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From Iain Carter
BBC golf correspondent
At the wheel of a Land Rover, the objective was to negotiate off-road Scottish terrain… while blindfolded.
That was the intimidating situation faced by the Bronte Law of England, who was dependent on passengers to guide her.
Those back-seat drivers at August were really European team-mates and, a month on, they face a massive challenge of a different kind – .
As Law prepares to make her debut she reflected on her last trip to famous Scottish resort Gleneagles – when she had been appointed as a wildcard in Catriona Matthew group.
The captain used the opportunity to bring together the line-up which will face the US, together with Law’s English compatriot Jodi Ewart-Shadoff the sole absentee because she recovered from back surgery.
And while a number of the time was utilized to familiarise the gamers at Gleneagles that stages the competition which commences on Friday, the captain used the chance for a mid-afternoon workout.
“We moved in Land Rovers driving off-road in the middle of nowhere” Law told BBC Sport.
“It entailed being staged along with the team-mates from the trunk had to direct us. You can imagine that is 1 way you gain trust in your team-mates.
“I had Caroline Masson and Carlotta Ciganda guiding me two very experienced Solheim Cuppers. They did a better job of directing me than that I did for them! So I know I can fall back on them for sure.”
Legislation insists the exercises went a very long way to cementing the bond that will be critical if Europe would be to stop America from winning the cup for the third time.
“Everyone got along quite well. It really gave us an insight into the figures we’ve got on the team,” she said.
“It’s important the camaraderie is there and I definitely believe experience helped provide that until we arrive in Gleneagles.”
The 24-year-old from Stockport might be a beginner but as the second-highest rated European, the world number 26 has the capacity to become a cog in the wheel.
She had a wildcard selection only because she hasn’t had adequate time within her career.
However, like her Georgia Hall and Charley Hull, Law is currently a winner on the LPGA Tour having triumphed in May in Virginia.
The priest gave her the nod that she would be chosen well before the official statement of last month.
What’s more, Law owns a formidable record in team matchplay, in the contest between the top amateurs of GB&I 2016 getting the Great Britain and Ireland player to win all five games at the Curtis Cup along with their counterparts.
“I love playing matchplay and enjoying excellent golf going into this game is something I’m very enthusiastic about,” said Law.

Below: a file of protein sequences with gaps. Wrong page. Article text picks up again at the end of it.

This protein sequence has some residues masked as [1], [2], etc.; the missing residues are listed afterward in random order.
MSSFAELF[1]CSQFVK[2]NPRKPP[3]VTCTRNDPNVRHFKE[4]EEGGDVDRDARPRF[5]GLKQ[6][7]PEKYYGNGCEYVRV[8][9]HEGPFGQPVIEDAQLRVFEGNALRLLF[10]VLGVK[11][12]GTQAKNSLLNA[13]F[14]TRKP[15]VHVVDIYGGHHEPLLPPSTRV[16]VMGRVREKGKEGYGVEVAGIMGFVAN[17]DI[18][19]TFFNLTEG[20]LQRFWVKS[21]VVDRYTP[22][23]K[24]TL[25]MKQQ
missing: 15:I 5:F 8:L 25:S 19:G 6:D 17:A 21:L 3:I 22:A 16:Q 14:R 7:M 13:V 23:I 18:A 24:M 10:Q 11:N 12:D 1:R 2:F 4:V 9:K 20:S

“I only hope I will repeat what I have done in previous matchplay events”
When asked if she’s relishing the chance of being one of the group’s leaders despite her lack of Solheim Cup experience, Legislation quickly answers”yes, definitely”.
“It’s my duty to reveal the form that I have during the year. Even although I am a rookie, it does not actually mean anything,” she adds.
“I must go out there and get my things. Being rated on the group, that duty is carried by me – and I wish to perform for my team-mates.
“Obviously playing with Curtis Cups and representing England in the International Crown will allow me to get through the encounter.”
Law is one of three first-timers in France’s Celine Boutier along with the European line-up, Together with the Dutchwoman Anne van Dam.
It looks a fairly even contest, together with all Juli Inkster’s US side judged only slight favourites.
“They’re all really great golfers and in their day some of them are capable of winning, therefore that there won’t be any easy matches,” Law said.
“They have players in the world rankings, the likes of Lexi (Thompson), Jessica and Nelly (Korda) and Danielle (Kang) but, ultimately, I always tell myself I’ve beaten all of those women.
The US might be searching for a hat-trick of victories, but the team trying to get the effort is only in transition.
There are just five rookies – Brittany Altomare, Meghan Kang, Marina Alex, Nelly Korda and Annie Park – as well as three players competing in their competition, specifically Jessica Korda Angel Yin and Kang.
Dealing with the Solheim atmosphere will probably be crucial to this outcome, using a grandstand for 2,500 people enclosing the tee.
It will not be any surprise when the gutsy Law copes – despite it being her first time.
“I will head out there and fight until the end to get my stage,” she explained.
Piloting a Land Rover is one thing yet this week, equipped to execute a form of driving, and she looks more than prepared for the task ahead.
The Solheim Cup is a part of the Change The Game effort of BBC Sport. #ChangeTheGame in BBC Sport sees a summer packed full of women’s athletic action and complementary programming over TV, radio and online.
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